Lo and behold, the Miata and the Beetle landed at Driver’s Seat Manor for a side-by-side comparison during March’s warm spell. Just in time for readers’ warm-weather shopping.
Aiming for male buyers: Everything about the Beetle’s redesign is aimed at appealing to men. It’s bigger, stouter, and less wifty looking. And though it took a while to grow on me, I like it much better than the previous incarnation.
Mazda has long since added MX-5 to the Miata name to give it a more macho sound. And the black wheels and stouter jaw gave the test car a tougher look. But I prefer the classic look of the plain, old Miata.
The lowdown: The Miata is small. If you’ve never been in one, it’s smaller than you think. It’s smaller than it looks. With the top down, it comes up to mid-thigh.
Sturgis Kid 3.0 and I spotted a Camry while trying out the Miata, and realized the Camry looks very tall in comparison. And the lithe 17-year-old also laughed heartily whenever she watched me get in the Driver’s Seat. (She’s still grounded.)
Conversely, the Beetle is bigger than you imagine. It’s bigger than any of last year’s retro contestants — the Mini and the Fiat — way bigger than the original Beetle, and even slightly bigger than the old New Beetle.
Inside: But the Beetle still has retro touches. The universal VW dashboard gauge-pod features simple and clear white letters on a black background. The Beetle gets body-matching plastic dash panels that evoke the original metal one.
The MX-5 Miata interior is a beauty and certainly retro, but I was overwhelmed by having absolutely nowhere to put anything. My bag? In the trunk. A little cabinet behind the seats? Hardly enough room for a couple CDs. And my knees? Really no place for them. The Miata is a toy.
On the road: But a darn fun toy. Put the top down and take in some scenery. The Miata makes even the wilds of Lower Merion seem like a great ride. The six-speed transmission has nice, close shifts, and the clutch is comfortable and easy to work. But I didn’t get the “one with the road” feeling of the Mini Cooper.
The Beetle won’t let you put the top down (yet) as a convertible, which has been postponed until next year. But it’s still a lot of fun to drive. I expected it to feel like the Jetta, but the shorter chassis and the absence of a big trunk gives it a real boost over its four-door sibling. And the Jetta is no slouch.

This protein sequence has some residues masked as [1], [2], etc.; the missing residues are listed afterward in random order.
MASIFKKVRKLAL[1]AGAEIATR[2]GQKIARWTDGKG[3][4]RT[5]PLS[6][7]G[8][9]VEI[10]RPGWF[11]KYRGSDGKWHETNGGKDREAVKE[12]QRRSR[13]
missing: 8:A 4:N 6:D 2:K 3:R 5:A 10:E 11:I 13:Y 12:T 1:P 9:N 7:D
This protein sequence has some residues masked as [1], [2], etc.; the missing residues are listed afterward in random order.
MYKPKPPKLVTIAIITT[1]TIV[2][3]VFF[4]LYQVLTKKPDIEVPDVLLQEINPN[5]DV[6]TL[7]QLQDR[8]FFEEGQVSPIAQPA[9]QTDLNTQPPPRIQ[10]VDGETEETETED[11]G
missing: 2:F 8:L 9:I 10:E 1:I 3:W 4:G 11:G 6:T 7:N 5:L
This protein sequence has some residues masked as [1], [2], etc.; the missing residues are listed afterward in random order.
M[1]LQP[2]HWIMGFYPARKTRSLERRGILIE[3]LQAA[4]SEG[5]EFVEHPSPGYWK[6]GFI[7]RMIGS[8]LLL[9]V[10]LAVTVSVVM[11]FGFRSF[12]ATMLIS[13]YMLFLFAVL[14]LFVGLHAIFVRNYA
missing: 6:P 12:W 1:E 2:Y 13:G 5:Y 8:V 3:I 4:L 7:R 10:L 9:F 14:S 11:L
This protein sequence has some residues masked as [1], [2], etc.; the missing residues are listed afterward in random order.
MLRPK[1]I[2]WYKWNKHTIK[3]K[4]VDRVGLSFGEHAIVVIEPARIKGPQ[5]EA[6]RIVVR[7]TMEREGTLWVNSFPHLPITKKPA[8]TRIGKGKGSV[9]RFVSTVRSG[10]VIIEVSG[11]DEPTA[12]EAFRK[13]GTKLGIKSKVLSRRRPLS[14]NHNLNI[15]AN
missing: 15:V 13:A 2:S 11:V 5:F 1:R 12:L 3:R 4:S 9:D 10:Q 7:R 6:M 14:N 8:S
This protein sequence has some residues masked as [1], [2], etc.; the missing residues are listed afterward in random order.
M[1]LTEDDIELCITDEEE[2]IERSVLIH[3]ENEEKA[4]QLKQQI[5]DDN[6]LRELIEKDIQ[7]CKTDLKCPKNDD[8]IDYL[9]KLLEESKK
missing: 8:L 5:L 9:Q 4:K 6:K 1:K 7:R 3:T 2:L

Sound: The Miata disappointed on two sonic levels. Its engine runs a bit on the buzzy- fly side, and the Bose sound system just didn’t have what it takes to overcome it or provide crisp top-down tunes.
The Beetle’s Fender system really cranks. And its engine tune is a pleasant one.
In the back: The Beetle is a two-plus-two, meaning it has just two seats in the back with a large console in the middle. But Sturgis Kids 1.0 and 4.0 enjoyed some time back there without complaint.
Tough view: Looking out from convertibles can be a tough proposition with the top up, and the Miata is no exception. The lack of a second window adds to the problem, and the small side mirrors don’t help.
Visibility in the Beetle is great.
Fuel economy: This was, strangely enough, identical. Both the MX-5 Miata and the Beetle served up 28 m.p.g. I drove them on a mix of highways and country and city roads, all of it quite spirited.
Where they’re built: Puebla, Mexico, for the Beetle; Hiroshima, Japan, for the Mazda.
How they’re built: The MX-5 Miata gets top marks from Consumer Reports for reliability. The Beetle has no track record of its own yet, but the Golf is the only VW model to garner above-average ratings. The rest of the lineup falls in the middling or below category.
In the end: If you’re looking for sheer retro pleasure and don’t need any space or practicality, the rear-wheel-drive MX-5 Miata is a whole lot of fun.
But the Beetle offers a fun overall package in a front-wheel-drive hatchback. I look forward to the introduction of a TDI (diesel) version in August, and the 2013 convertible early next year. This time around, the convertible will also come as a TDI version — which ought to put the “fun” into “functional.”
Contact Scott Sturgis at 215-854-2558 or firstname.lastname@example.org.